1. March 2020 | Magazine:

Picture of the month: Deciphering urban regions From the Institute for Sustainable Urbanism ISU

How do we get an indepth understanding of urbanisation patterns in a rapidly growing urban region? And how do we open up new approaches for a more sustainable development? In the international inter- and transdisciplinary research project “EAST-CITIES”, the Institute for Sustainable Urbanism (ISU) of the Technische Universität Braunschweig is evolving the TOPOI method, which is applied to enable the integrated analysis and description of settlement patterns along an urban-rural gradient in Qingdao in the eastern Chinese province of Shandong in our picture of the month.

Areas in purple have a low proximity score and areas in yellow have a high proximity score. Picture credits: ISU/TU Braunschweig

The interdisciplinary EAST-CITIES team of Tongji University Shanghai, Technische Universität Braunschweig, GESIS Leibniz Institute for Social Sciences and partner institutions in Qingdao develop new approaches for integrated, data driven, scientifically validated, inter- and transdisciplinary founded sustainable development scenarios decoupling human development from negative environmental, social and economic impact. Researchers from the disciplines of architecture and urban planning, landscape and transport planning, engineering, economics and information sciences from China and Germany focus on the holistic development of “medium-sized” urban regions of up to 10 million inhabitants.

Gaining a better understanding of settlement patterns

The team of the Institute for Sustainable Urbanism (ISU) identifies and typifies existing and planned settlement patterns in Qingdao, China, on the basis of various attributes (e.g. density, functions, land use, accessibility, permeability, blue and green networks, proximity). In an iterative process, these TOPOI are enriched with findings of other disciplinary research, ultimately modeling and simulating the diverse interdependencies. Through the TOPOI method the scientists are able to gain a better understanding of settlement patterns along the urban-rural gradient. By evaluating these through a morphological approach it is possible to more accurately define and analyze dynamic urban-rural systems.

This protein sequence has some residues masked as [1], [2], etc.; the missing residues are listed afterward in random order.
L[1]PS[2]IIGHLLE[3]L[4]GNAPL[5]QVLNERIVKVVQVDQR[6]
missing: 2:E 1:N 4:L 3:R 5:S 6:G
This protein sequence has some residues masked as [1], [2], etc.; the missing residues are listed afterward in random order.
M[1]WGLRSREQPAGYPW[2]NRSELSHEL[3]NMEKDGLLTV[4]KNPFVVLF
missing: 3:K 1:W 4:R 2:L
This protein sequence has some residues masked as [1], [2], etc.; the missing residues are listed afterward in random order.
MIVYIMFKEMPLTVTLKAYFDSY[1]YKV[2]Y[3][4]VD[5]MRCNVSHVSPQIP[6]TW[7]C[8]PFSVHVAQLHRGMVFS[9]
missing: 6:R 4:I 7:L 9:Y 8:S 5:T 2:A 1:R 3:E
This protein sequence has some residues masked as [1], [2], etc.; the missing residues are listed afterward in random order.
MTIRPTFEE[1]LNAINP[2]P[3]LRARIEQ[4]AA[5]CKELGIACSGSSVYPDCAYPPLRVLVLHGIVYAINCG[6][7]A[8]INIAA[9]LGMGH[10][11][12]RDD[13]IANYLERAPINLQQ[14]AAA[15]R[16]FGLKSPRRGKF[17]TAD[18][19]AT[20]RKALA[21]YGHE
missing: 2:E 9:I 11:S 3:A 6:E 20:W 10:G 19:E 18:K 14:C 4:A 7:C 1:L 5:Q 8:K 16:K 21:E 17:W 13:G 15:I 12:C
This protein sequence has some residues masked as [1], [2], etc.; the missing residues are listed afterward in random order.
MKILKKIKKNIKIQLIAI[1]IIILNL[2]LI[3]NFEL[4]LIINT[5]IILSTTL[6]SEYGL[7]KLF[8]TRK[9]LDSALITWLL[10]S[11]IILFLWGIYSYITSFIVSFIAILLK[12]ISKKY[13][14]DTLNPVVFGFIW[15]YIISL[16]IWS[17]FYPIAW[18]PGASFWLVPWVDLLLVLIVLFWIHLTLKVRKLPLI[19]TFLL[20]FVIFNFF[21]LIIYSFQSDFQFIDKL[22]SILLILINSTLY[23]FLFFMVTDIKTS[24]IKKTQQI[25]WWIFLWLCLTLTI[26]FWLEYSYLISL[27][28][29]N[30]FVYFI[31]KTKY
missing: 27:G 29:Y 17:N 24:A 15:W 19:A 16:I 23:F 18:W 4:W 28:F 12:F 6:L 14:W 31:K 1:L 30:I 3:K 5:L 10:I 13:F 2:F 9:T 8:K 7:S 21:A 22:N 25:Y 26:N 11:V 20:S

Satellite image of the Qingdao urban region in the eastern Chinese province of Shandong. Picture credits: ISU/TU Braunschweig, Source: Esri, DigitalGlobe, Geoeye, Earthstar Geographics, CNES/Airbus DS, USDA, USGS, AeroGRID, IGN, and the GIS User Community

The visualization gives insight into current EAST-CITIES research. ISU develops data-driven methods such as Image Classification to generate a comprehensive geospatial database based on satellite imagery and other accessible data sources. Based on this the scientists refine the TOPOI method initially developed within the METAPOLIS project. Model and data-driven multi-criteria geospatial analysis, advanced visualization techniques and visual analytic methods are applied to research on manifold attributes defining the Qingdao TOPOI, of which the map visualizes one: the proximity of buildings within a radius of 450 meters (5 minute walking distance) around each single building in the city.

Refining the TOPOI method

The ISU-team developed the map applying the Inverse Distance Weighted interpolation. IDW weighs the influence of one point to another relative to the distance between the points. This method allows to visualize building proximity and is one of a series of attributes describing the TOPOI to have a better understanding of the morphology and specifics of settlement patterns of Qingdao. Areas in purple have a low proximity score and areas in yellow have a high proximity score.